Emily Pauline Johnson
Emily Pauline Johnson Poems
- At Sunset To-night the west o'er-brims with warmest dyes; ...
- Fire-Flowers And only where the forest fires have sped, ...
- The Giant Oak And then the sound of marching armies 'woke ...
- A Cry From An Indian Wife My forest brave, my Red-skin love, ...
- Close By So near at hand (our eyes o'erlooked its nearness ...
- Canadian Born We first saw light in Canada, the land beloved ...
- Canada (ACROSTIC) Crown of her, young Vancouver; crest of...
Emily Pauline Johnson (also known in Mohawk as Tekahionwake –pronounced: dageh-eeon-wageh, literally: 'double-life'), commonly known as E. Pauline Johnson or just Pauline Johnson, was a Canadian writer and performer popular in the late 19th century. Johnson was notable for her poems and performances that celebrated her First Nations heritage; her father was a Mohawk chief of mixed ancestry, and her mother an English immigrant. One such poem is the frequently anthologized "The Song My Paddle Sings".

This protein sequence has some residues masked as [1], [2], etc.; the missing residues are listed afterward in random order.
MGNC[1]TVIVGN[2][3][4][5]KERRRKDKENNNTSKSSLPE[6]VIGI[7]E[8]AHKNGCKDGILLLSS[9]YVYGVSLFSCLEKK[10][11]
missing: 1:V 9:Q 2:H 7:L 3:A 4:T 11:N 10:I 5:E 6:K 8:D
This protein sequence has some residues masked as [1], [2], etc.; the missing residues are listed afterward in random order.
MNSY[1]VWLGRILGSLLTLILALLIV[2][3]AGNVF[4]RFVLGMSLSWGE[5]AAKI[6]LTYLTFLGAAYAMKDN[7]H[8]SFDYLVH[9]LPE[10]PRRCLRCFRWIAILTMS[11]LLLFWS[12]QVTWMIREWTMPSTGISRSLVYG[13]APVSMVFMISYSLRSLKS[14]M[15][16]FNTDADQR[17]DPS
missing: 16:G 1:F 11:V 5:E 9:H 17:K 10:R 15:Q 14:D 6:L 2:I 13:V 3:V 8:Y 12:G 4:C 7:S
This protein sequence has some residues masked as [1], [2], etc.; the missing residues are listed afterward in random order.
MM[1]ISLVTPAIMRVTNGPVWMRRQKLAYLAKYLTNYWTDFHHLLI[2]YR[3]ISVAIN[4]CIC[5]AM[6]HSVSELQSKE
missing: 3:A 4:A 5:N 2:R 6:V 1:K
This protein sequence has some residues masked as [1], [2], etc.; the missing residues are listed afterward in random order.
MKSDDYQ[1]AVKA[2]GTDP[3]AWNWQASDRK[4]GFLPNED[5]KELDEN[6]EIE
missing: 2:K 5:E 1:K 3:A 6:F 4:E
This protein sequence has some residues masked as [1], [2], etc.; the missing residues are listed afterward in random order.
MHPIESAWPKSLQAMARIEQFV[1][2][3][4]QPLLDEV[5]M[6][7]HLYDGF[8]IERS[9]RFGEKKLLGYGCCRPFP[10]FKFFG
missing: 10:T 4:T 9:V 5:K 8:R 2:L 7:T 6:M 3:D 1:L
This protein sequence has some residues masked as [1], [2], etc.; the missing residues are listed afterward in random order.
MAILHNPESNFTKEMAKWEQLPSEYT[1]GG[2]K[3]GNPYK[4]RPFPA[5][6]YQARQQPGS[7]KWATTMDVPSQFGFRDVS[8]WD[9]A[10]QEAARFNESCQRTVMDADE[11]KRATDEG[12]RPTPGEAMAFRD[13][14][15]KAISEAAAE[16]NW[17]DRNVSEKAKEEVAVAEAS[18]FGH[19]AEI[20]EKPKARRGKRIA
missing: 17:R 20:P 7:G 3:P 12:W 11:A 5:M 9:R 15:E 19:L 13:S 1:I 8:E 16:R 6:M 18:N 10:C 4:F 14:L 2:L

Her poetry was published in Canada, the United States and Great Britain. Johnson was one of a generation of widely read writers who began to define a Canadian literature. ... more »
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To-night the west o'er-brims with warmest dyes;
Its chalice overflows
With pools of purple colouring the skies,
Aflood with gold and rose;
And some hot soul seems throbbing close to mine,
As sinks the sun within that world of wine.
I seem to hear a bar of music float
And swoon into the west;
My ear can scarcely catch the whispered note,
But something in my breast
Blends with that strain, till both accord in one,
As cloud and colour blend at set of sun.
And twilight comes with grey and restful eyes,
As ashes follow flame.
But O! I ...